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This issue has occurred on my TRANSIT250 van and I really need input from other drivers if they have had this same problem.

At highway speeds my van is flexing when I make turns into other lanes and generally on long right and left curves on freeways. The rear axle seems to be steering me back with the structural flex in the frame. It is unnerving and we cannot find a cause. The van has been in the shop for three days now and even after several attempts to fix and troubleshoot the issue, one of the garage mechanics came back after a drive describing the freeway test jaunt as "scary".

Please help with any constructive suggestions, I absolutely need this van to work!

The best description that I can give about the situation is that it feels like I am pulling a trailer.
The rear end of the van is almost, but not quite, fish-tailing.
The sway bar and all of the suspension has been checked and the tires have been replaced and professionally balanced.

Thanks for your input!
TVNewsGuy
 

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Sounds like low rear tire pressure. They should be around 60-70 psi. Were they recently changed? Are you sure they're e-rated?

Possibly broken weld or bad spring leaf. Less likely, though. Also sway bar bushings should be checked.
 

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How much does your girlfriend weigh and does she sit in the back?

Scratch that, I thought this was a different thread.
 

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Since there isn't any frame on the Transit vans, the only thing I can think of is that the van is heavily loaded and handling like a van that is heavily loaded. Having seen TV station vans, I am guessing your van is heavily loaded. You might have to just drive slower, or get a dually.
 

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Since the obvious things to look at have been addressed, let's go further down the rabbit hole with the less likely but still not looked at ideas.

Swap front and rear wheels to see if issue feels any different.

Is there any slack in the wheel bearings ?

Are the rear wheels tracking straight or is the whole axle off by a few degrees of rotation?

Sub frame assemblies for front end and rear end. Is everything bolted tight? Leaf spring mounts secure? Any broken leafs?

Get the van weighed on a CAT scale at your nearest truck stop, one axle at a time and compare actual weights with max weights listed on sticker in drivers door jamb. Compare these numbers with the calculated max payload of your tires on each axle.

If possible weigh just one wheel at a time on a CAT scale. Based on your load you may have one corner that is way overloaded, but the total weight on that axle could still be under the max.

Pull the fuses out that control the Side Wind Stabilization and Roll Stability Control. These systems have the ability to apply the brakes on just one side of the vehicle at a time. If a sensor is going bad, or if it doesn't like the way the van is loaded, it may be fighting you by applying brakes.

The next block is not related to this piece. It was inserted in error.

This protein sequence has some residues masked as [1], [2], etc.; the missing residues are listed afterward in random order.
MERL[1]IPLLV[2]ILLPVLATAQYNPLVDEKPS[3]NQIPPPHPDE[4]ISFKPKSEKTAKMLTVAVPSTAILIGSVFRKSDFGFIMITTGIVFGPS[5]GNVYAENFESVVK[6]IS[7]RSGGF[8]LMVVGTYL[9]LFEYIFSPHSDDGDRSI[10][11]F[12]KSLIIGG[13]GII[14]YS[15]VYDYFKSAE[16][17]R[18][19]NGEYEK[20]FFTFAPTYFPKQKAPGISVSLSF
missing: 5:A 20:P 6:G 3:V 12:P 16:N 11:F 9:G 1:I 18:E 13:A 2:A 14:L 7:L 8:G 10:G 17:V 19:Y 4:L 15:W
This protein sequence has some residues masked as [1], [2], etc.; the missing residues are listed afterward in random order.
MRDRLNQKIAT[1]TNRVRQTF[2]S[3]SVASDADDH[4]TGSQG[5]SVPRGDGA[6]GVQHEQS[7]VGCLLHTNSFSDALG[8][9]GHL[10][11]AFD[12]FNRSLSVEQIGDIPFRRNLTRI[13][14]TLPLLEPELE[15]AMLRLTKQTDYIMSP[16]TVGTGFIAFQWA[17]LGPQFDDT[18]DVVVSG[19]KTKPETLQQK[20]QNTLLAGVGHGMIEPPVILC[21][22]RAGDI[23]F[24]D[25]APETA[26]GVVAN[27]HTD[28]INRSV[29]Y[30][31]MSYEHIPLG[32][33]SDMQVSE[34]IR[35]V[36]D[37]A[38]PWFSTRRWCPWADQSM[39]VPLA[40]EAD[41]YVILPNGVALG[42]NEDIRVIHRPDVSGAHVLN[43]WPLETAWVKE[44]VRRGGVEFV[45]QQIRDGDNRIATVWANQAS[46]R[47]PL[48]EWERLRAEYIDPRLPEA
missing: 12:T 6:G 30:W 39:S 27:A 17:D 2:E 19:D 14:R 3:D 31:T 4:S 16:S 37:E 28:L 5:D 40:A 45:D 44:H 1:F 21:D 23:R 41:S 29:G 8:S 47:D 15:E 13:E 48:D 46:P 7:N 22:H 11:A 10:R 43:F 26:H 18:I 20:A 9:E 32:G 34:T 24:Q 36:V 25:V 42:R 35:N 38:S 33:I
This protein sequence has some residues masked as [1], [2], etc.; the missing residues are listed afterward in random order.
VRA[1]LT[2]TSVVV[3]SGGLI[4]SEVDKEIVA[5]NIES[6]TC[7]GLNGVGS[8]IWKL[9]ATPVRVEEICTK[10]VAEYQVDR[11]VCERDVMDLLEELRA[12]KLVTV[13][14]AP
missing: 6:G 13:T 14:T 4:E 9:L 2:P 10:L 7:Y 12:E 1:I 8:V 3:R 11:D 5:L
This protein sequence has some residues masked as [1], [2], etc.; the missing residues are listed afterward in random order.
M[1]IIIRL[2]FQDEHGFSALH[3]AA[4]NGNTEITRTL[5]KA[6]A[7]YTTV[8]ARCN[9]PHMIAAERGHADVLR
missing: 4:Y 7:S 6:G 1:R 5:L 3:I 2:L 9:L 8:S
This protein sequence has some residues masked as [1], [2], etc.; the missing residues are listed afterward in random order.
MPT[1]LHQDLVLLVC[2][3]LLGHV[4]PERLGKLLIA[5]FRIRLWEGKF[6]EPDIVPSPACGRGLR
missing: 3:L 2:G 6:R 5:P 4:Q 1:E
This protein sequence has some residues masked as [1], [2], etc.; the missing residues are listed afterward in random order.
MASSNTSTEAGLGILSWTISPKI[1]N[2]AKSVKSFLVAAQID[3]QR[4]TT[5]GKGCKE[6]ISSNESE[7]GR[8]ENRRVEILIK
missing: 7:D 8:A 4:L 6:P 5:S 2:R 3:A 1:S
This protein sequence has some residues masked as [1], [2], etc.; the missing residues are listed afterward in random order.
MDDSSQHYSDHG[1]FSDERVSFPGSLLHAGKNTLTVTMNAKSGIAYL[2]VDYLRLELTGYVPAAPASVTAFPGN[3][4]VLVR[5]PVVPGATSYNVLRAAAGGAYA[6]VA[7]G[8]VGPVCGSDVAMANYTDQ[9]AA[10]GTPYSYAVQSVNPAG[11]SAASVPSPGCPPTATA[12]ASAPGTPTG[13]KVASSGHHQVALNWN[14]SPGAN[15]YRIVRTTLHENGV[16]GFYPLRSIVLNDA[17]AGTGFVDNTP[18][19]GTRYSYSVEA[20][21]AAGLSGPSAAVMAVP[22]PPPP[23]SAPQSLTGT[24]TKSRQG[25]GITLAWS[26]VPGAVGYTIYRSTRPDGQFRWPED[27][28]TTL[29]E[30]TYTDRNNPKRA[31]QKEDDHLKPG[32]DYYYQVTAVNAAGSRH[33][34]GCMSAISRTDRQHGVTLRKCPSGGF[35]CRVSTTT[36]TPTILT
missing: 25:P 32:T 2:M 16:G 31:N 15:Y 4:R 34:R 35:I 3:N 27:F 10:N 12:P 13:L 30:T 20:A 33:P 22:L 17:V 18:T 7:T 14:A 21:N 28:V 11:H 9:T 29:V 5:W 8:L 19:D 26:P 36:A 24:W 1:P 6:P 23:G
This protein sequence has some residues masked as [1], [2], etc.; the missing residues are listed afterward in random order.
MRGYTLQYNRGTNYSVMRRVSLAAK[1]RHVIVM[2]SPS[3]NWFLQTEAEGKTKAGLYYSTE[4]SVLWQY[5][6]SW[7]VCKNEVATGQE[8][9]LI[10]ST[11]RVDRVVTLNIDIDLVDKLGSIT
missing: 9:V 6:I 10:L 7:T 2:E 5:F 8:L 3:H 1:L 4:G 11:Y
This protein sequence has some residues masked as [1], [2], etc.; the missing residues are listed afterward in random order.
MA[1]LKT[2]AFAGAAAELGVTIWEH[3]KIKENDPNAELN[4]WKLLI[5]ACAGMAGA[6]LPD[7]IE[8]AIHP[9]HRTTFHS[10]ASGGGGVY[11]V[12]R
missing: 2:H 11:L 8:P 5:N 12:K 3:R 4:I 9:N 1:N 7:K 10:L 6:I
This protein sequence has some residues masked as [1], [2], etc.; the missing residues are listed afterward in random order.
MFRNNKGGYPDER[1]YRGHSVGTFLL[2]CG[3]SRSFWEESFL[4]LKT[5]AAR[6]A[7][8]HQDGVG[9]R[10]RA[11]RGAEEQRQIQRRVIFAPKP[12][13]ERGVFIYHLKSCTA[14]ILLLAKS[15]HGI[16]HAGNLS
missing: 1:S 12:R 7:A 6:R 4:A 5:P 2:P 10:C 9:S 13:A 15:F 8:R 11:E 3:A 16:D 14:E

Get under the van and look at every weld where the longitudinal beams are welded to the floor of the van. Ideally drive one front wheel onto a service ramp, large curb, rock, etc. to induce as much body flex as possible so any trouble spots would be more noticeable.

Measure your wheelbase on each side precisely and look for a discrepancy of more than 1/4 inch.

Is this an extended van? Is there too much weight aft of the rear axle?

I see by the username that you do TV. Does this van have any heavy equipment, satellite dish, extendable pole, etc. on the roof making the center of gravity too high? You may need stronger rear springs, rear spring helpers, and custom shocks. Have you got a picture of the van you can share with us?


That's all I can think of for now.

Good luck, and keep us posted !
 

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When I was young and inexperienced, I jacked up (lifted) a unibody front wheel drive car by putting my jack under the rear suspension trailing arms. This did lift the vehicle enough for me to do a rear brake job, but it bent the rear trailing arms slightly and I did not realize it. When taking a test drive, this vehicle handled exactly as you describe, it was very unstable and the rear end wanted to move side to side, I could not go faster than 35 mph, without losing control of the vehicle. Took it to the dealership and they were able to find the error quickly when performing a wheel alignment. They replaced the damaged chassis parts and my car was back to new.

I would take your vehicle to a good (different) alignment/suspension/chassis shop and have them put it on the alignment rack. They should be able to find the error quickly and either re-align or replace damaged components that are probably causing the out of alignment condition.

another possibility is one wheel is dragging, but the alignment shop should be able to diagnose this as well.
 

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Transits are unibody not body-on-frame and are built like tanks. Highly unlikely that 'frame flex" has anything to do with your symptoms.

What you describe sounds like an under inflated rear tire or a badly distributed load, with too much of it too far back and/or to high up.

What are you hauling? Whats the total vehicle weight? How is the load distributed? Do you have heavy stuff hanging off the back or at the rear of a roof rack.
 

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Mine did that when the van was new (Empty) on certain types of road surfaces, After my camper conversion weights started to add up the van drove smoothly on all road surfaces.

Some of the van handling threads on this forum say the same thing, Add more weight.
 
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